In part 6 of this series ”From County Jail to Prison’‘ Jennifer in WI wrote about the dehumanizing journey she endured while being shuffled from county jail to county jail. I wish I could say that her experience was unique, but it isn’t.
What comes to mind when you hear the word jail? Some Hollywood image perhaps? Consider what doesn’t come to mind and you’ll be closer to the truth.
If I asked 100 people ”What comes to mind when you hear the word jail?” maybe 5 would speak of the female population. Sadly, those in jail, and those who run them, would answer this question similarly.
Women have been punished, disciplined and locked up for just as long as men. So how come we are forgotten when blueprints are being drawn up for these facilities? When procedures are being put into motion? And what about necessities for mother nature? They’re often nowhere on the list of supplies.
We have all of these ”ME TOO” movements, campaigns bringing awareness and giving women a voice. But what about the women behind bars? On a daily basis there are vulgar comments made to women just like myself, men undressing us with their eyes, coming into our shower and bathroom areas–not all, but some–making you feel like it’s more for their own curiosity and pleasures. What about us women feeling like we have to allow these men to have their way in fear of a trip to the hole? Or fear of retaliation? Where is our voice?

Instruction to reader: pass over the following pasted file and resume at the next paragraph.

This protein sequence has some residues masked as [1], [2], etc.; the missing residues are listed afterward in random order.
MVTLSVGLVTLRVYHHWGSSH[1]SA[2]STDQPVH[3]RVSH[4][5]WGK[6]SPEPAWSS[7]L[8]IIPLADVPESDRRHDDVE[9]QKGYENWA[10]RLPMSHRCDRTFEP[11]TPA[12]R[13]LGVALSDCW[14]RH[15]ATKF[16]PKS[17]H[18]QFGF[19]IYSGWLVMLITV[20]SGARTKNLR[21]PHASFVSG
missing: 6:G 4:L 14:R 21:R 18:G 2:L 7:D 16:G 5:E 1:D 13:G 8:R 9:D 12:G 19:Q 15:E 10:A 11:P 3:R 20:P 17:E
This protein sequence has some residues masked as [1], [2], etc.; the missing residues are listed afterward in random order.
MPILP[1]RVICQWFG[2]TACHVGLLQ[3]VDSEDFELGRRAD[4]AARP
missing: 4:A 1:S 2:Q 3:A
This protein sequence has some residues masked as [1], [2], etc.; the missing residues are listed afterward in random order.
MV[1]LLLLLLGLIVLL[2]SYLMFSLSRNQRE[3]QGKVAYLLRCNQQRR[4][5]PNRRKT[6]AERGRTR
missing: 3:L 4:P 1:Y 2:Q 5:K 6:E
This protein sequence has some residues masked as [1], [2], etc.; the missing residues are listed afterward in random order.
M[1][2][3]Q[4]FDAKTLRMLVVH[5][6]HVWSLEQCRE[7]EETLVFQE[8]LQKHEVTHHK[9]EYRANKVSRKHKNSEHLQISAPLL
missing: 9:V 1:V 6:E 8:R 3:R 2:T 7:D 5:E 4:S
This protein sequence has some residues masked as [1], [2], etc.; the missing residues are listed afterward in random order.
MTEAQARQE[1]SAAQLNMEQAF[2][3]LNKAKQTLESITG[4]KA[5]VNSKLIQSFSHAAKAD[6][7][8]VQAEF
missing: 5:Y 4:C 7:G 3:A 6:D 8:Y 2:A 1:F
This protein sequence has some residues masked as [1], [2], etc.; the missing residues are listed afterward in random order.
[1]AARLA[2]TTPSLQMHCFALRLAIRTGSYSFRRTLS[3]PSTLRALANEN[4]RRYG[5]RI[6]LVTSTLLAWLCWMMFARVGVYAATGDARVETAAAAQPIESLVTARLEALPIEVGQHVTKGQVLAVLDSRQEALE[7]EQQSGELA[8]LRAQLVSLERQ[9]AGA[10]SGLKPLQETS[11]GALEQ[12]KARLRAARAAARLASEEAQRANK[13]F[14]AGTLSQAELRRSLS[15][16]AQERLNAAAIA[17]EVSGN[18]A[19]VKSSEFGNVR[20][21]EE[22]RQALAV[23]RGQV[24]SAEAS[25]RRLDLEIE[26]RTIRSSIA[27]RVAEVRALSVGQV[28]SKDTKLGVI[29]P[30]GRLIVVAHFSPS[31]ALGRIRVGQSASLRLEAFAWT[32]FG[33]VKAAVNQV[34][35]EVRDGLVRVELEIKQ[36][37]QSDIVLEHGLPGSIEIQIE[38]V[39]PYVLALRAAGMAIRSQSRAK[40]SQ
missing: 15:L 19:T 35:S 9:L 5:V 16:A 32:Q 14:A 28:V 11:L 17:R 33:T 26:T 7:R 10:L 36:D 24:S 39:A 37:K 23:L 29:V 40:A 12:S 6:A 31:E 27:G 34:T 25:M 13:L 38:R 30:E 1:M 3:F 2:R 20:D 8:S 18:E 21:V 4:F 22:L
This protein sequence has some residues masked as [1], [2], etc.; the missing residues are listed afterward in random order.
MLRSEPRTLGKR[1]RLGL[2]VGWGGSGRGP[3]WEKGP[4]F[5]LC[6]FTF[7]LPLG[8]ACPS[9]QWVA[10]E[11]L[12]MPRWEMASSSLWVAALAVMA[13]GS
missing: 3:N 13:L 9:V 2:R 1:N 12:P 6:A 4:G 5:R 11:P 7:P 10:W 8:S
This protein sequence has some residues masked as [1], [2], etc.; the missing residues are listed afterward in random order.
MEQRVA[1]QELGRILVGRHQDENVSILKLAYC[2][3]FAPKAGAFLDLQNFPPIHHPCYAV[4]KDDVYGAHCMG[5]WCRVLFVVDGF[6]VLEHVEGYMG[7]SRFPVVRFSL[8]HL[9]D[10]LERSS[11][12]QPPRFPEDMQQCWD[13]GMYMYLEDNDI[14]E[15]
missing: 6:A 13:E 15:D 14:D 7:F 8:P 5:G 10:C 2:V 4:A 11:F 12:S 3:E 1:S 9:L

So the next time someone asks ‘What comes to mind when you hear the word jail?”, really think about it. What if your daughter, mother or sister was locked up? Would that change your opinion on how things are for women behind bars?
Felicia (ORW) (Ohio)
This opinion was penned by Jeff Collins, an inmate incarcerated at (NCCC) in Ohio.
“We the people of the United States, in order to form a more perfect union, establish justice, insure domestic tranquility, provide for the common defense, promote the general welfare, and secure the blessings of liberty to ourselves and our prosperity, do ordain and establish in this constitution for the United States of America.”
I remember a time not too long ago when I was a kid in elementary school, where I first learned the preamble, the Declaration of Independence, and the Pledge of Allegiance. I was taught the general history of the former 13 colonies, and the later
I got the second dose of the Moderna vaccine this morning.
It’s an important moment. Well, that is, important enough to us prisoners. How did it go? It was anything but good.
This is what happened: